Remembering Mike Thomas… Caretaker, Colleague, and Friend In December 2016, ARL mourned the loss of and pride in helping all families as they came to need Mike Thomas, a beloved coworker who went his services. He even had repeat clients with whom he above and beyond his duties to help all members had relationships with for over 25 years. of the ARL family. “I feel very appreciative when families that I’ve For over 46 years, Mike was a tireless advocate, helped in the past call and are surprised to find out unwavering champion for animals in need, and that I’m still with ARL,” Mike once said. “Nobody compassionate caretaker of the ARL’s Pine Ridge wants to have to see me, but when they do they’re Pet Cemetery in Dedham, Massachusetts. glad I’m here.” Pine Ridge Pet Cemetery, established in 1907, is Mike always kept a positive attitude around his the oldest pet cemetery in the country owned and grieving clients, ensuring that their pet’s final care was as seamless as possible. His mentality was to operated by an animal welfare agency. Situated on the beautiful grounds of the former sanctuary treat a family’s pet the way he would want them for Boston’s working horses, the cemetery is home to to treat his own. thousands of beloved animals that have been Each client had their own way handling the loss laid to rest. ARL’s founder, of their pet and somehow Anna Harris Smith, was Mike always knew just what among the first to have her to say. "He was just such a pets buried here. source of comfort for people Mike, a Dedham resident during their darkest times," himself, fell in love with said Lisa Lagos, Manager the Pine Ridge property at of ARL’s Safford Memorial the age of 19. Little did this Shelter in Dedham. “Mike young cemetery caretaker exuded patience, kindness, know at the time that his and a genuine love for ARL career would span over people and animals." four decades and touch the In addition to Left to right: Al LoConte, Debby Vogel, lives of hundreds of families his busy day job, Mike Mike Thomas. and their pets. volunteered his time with “In the beginning, our job required exceptional ARL beyond his daily duties. Each year, he could physical endurance,” recalls Al LoConte, Mike’s be counted on to dress up as Santa Claus or an elf former ARL colleague of 30 years. “Before machinery, at the staff holiday party, or drive the ARL truck in we hand-dug all the graves ourselves and worked Dedham’s annual Flag Day parade. every other weekend.” We know that the love Mike had for people, In those days, Al oversaw the cemetery grounds animals, and his work can never be put into words, and machinery, while Mike focused on the clients but today we remember him fondly for the great sense and logistical details associated with each burial. of kindness and compassion that he showed to all Al remembers Mike as a fast learner with who met him. tremendous work ethic. We thank all of our friends for the tremendous “From his first day of work until his last, Mike outpouring of support in remembrance of Mike. was an Animal Rescue League man – 100%,” says "He went out of his way to take time for everybody," Al. “He was one of the finest, no question about it.” said Debby Vogel, ARL’s Associate Director of Not only was the job physically challenging, but Volunteer Services. "That was my favorite thing about him.” emotionally demanding as well. Mike took great care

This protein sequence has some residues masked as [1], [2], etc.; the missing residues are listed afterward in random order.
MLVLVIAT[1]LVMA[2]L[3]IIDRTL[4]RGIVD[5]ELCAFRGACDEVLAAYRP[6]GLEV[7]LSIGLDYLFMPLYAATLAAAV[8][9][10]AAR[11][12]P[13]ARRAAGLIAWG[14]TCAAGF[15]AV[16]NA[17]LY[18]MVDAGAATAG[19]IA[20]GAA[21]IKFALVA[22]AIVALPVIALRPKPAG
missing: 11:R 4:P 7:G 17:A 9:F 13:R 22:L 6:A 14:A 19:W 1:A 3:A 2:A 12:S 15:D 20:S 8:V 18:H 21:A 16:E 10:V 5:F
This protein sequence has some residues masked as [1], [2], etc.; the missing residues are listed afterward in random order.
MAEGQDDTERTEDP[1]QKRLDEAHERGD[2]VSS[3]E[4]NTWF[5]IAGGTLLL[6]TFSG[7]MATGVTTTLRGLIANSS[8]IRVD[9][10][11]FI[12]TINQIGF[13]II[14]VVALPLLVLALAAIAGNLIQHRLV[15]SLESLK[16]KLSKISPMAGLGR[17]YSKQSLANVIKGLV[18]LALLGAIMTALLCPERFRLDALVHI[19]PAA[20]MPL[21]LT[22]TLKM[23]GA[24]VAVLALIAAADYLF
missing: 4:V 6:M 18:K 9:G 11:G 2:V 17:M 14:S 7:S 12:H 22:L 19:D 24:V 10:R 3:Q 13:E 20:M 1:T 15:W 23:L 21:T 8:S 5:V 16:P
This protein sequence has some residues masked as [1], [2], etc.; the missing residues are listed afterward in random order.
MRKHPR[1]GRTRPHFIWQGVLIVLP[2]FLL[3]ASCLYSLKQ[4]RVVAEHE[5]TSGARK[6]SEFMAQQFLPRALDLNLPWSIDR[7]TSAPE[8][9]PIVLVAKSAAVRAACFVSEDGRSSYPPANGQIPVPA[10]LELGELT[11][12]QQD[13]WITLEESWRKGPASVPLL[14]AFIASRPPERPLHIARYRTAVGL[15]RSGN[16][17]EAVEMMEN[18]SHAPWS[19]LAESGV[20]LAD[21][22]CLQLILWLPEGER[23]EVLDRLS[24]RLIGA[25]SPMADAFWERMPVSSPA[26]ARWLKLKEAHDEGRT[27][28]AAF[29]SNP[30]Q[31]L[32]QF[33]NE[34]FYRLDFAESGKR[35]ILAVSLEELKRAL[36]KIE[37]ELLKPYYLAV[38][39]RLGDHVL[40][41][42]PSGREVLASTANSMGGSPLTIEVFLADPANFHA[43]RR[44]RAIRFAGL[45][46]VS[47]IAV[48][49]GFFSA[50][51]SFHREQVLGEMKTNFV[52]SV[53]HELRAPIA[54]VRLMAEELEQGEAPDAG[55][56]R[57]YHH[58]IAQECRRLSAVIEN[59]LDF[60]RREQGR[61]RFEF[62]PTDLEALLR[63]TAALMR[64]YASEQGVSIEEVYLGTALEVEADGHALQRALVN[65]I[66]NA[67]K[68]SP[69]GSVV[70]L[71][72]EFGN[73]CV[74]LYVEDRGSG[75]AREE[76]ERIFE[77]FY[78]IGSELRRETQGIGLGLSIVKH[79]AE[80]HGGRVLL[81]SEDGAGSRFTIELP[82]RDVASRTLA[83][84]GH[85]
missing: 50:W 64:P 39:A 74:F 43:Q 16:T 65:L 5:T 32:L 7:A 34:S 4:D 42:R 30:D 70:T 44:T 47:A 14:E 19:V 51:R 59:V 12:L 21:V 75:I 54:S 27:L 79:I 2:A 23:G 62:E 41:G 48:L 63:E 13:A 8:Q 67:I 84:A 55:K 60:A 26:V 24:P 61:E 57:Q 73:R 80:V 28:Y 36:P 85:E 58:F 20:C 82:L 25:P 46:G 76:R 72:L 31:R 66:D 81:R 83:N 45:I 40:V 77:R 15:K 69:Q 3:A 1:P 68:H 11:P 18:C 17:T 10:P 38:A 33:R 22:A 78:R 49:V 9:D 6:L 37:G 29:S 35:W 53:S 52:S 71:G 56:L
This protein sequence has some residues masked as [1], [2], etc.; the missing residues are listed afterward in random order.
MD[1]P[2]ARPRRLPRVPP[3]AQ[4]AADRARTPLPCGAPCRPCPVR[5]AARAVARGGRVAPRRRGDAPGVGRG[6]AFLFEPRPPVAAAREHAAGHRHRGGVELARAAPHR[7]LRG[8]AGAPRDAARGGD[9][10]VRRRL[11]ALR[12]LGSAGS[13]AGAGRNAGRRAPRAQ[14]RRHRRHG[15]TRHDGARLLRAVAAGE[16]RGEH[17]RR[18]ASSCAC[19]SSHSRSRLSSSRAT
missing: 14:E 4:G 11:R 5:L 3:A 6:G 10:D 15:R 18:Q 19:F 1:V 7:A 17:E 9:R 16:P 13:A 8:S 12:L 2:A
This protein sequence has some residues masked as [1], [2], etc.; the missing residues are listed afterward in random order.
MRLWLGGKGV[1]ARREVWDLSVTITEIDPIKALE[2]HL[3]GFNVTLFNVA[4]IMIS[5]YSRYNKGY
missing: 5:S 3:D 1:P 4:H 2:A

Join Us 20
ARL is planning to hold a remembrance ceremony for Mike in early fall and will communicate details of this event as plans are finalized.
MICHAEL P. THOMAS
Caretaker, ARL’s Pine Ridge Pet Cemetery August 28, 1950 — December 16, 2016
“I feel very appreciative when families that I’ve helped in the past call and are surprised to find out that I’m still with ARL. Nobody wants to have to see me, but when they do they’re glad I’m here.”
Animal Rescue League of Boston 10 Chandler Street Boston, MA 02116-5221
“I’m proud to support the ARL’s work for animals in need now and in the future.”
— Kelly McKernan,
ARL Board of Directors
Hug them today,
HELP THEM TOMORROW
Like Kelly, many compassionate members of our community want to create a better, more humane community for the animals and people we care about most… now and in the future. Including the Animal Rescue League of Boston in your estate plan is the ultimate expression of your long-term commitment to this goal.
TALK WITH US ABOUT JOINING THE ANNA HARRIS SMITH LEGACY SOCIETY Contact Rick Tagliaferri at (617) 226-5668.